In the desktop processor space, Intel addresses four markets: entry-level, mainstream, performance, and enthusiast. The latter two would seemingly fit into the same category, but Intel typically lets is hair fall down and goes all out with the enthusiast market, cramming in as many unlocked cores as possible for prices reaching up into four digits. Here’s all the Intel X-Series news you need.
Intel’s current crop of X-Series processors contains 12 models dating back to the third quarter of 2014. Another Core i9 model is slated to arrive on August 28, followed by three more Core i9 chips on September 25.
The motherboard manufacturers supporting these chips haven’t held back. Gigabyte has around 26 models, the biggest third-party X Series component supplier we’ve seen thus far. So, to make building an X Series desktop easy, we’ve thrown all the Intel X Series news and information we could find in a single post.
Big seats for big performance
Currently, the Core X-Series desktop processor family relies on two different motherboard “seats,” or sockets, created by Intel. The LGA 2066 socket is the latest version to accommodate the seventh-generation chips, and replaces the LGA 2011-v3 motherboard seat used by Intel’s sixth and fifth-generation X-Series processors. As a brief explanation, LGA is short for land grid array, which describes the grid of contacts located on the belly of an Intel processor. The socket’s number corresponds to the number of contacts on the actual CPU.
That said, these two processor seats are used by specific processors based on specific CPU designs, and are compatible with specific motherboard chipsets created by Intel. The newer LGA 2066 socket supports the seventh-generation Intel Core i5-7640X chip to the upcoming Core i9-7980XE, and the X299 motherboard chipset. The LGA 2011-v3 socket supports the fifth-generation i7-5820K to the sixth-generation i7-6950X, and the X99 motherboard chipset.
Here’s an easier way to see the X-Series landscape:
Notice in the chart that the processor number corresponds with its generational design. For example, the first number after the hyphen for the i7-5820K is “5,” which means it’s a fifth-generation chip. All generational processor designs have code-names too, with the fifth generation code-named “Broadwell,” the sixth generation named “Skylake,” and the seventh generation named “Kaby Lake.”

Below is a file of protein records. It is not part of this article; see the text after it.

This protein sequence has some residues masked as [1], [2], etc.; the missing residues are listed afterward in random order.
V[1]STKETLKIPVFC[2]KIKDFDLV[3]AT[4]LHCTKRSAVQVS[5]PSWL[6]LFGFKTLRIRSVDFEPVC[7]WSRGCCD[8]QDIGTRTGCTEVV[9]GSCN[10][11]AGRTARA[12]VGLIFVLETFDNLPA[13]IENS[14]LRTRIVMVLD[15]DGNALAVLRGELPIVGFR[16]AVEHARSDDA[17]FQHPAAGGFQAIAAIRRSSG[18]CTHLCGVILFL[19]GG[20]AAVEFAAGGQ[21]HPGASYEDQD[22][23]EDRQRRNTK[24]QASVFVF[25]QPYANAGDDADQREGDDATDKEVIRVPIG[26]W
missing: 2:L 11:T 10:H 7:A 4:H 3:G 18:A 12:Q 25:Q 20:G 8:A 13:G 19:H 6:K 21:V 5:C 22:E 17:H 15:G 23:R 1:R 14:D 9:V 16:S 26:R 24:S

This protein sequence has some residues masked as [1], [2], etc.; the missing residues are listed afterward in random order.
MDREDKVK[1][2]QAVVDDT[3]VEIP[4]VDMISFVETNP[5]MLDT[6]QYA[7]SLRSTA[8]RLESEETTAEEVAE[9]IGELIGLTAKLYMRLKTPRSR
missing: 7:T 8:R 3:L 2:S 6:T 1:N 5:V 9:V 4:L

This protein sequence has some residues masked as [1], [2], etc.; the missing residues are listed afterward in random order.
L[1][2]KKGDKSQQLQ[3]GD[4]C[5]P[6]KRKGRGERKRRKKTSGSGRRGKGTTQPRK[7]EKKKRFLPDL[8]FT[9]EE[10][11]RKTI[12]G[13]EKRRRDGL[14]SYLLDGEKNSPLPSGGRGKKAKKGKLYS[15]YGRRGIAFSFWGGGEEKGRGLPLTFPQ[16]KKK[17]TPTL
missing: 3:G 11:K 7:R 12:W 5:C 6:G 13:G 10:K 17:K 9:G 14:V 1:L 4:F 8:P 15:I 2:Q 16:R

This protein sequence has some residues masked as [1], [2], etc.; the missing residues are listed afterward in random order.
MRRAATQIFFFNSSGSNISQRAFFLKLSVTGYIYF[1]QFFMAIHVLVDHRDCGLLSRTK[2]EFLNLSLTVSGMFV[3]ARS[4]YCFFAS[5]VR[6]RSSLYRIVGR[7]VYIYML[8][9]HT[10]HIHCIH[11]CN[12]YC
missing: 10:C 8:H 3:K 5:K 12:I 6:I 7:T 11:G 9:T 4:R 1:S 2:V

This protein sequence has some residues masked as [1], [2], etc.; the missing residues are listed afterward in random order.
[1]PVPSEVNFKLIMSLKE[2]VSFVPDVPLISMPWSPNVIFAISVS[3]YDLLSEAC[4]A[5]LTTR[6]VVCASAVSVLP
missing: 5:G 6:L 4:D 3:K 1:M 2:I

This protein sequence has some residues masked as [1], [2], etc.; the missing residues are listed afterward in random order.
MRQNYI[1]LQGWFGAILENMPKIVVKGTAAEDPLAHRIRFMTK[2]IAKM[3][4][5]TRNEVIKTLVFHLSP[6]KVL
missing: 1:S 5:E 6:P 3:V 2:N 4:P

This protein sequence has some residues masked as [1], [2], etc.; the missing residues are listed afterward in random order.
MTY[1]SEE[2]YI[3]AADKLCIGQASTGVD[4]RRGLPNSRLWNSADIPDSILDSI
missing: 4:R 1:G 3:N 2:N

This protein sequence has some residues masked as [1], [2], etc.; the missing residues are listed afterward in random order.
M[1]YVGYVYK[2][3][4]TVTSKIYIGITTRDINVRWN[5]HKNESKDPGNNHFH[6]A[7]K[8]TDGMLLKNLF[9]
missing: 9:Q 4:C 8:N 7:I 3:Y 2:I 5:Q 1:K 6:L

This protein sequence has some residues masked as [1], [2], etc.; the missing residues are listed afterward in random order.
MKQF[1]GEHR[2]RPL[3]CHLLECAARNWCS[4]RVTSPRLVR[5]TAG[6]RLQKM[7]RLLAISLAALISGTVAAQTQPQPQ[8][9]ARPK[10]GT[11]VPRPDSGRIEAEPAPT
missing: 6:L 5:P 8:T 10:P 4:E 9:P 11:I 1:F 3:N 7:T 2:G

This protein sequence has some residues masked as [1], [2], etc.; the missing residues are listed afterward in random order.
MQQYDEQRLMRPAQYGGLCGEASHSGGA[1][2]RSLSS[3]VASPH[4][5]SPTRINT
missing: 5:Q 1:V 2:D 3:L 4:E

A confusing family tree
But Intel will take a generational chip design, revamp it for better processing and added features, and launch products alongside the current-generation portfolio. Thus, you’ll find new X-Series processors released this year that are based on last-year’s chip design, only enhanced and now considered as a current-generation solution.
For instance, Intel launched its “Skylake” sixth-generation processor family in August of 2015. But Intel’s seven new X-Series chips ranging from the i7-7800X to the i9-7980XE are based on an enhanced version code-named “Skylake-X” that provides extra internal work space for the chip to use during its calculations, and the largest core count thus far. This processor design also increases the number of supported PCI Express 3.0 lanes to 44, supports quad-channel DDR4 memory up to 2,666MHz, and disables the integrated graphics.
Next are two X-Series chips that are based on Intel’s “Kaby Lake-X” architecture, the i5-7640X and the i7-7740X. This enhancement to the current processor design disables the integrated graphics, and increases the chip’s total power draw so it can receive extra voltage for higher speeds. And like the Skylake-X models, these processors are unlocked, enabling users to push the chips beyond their out-of-the-box limits.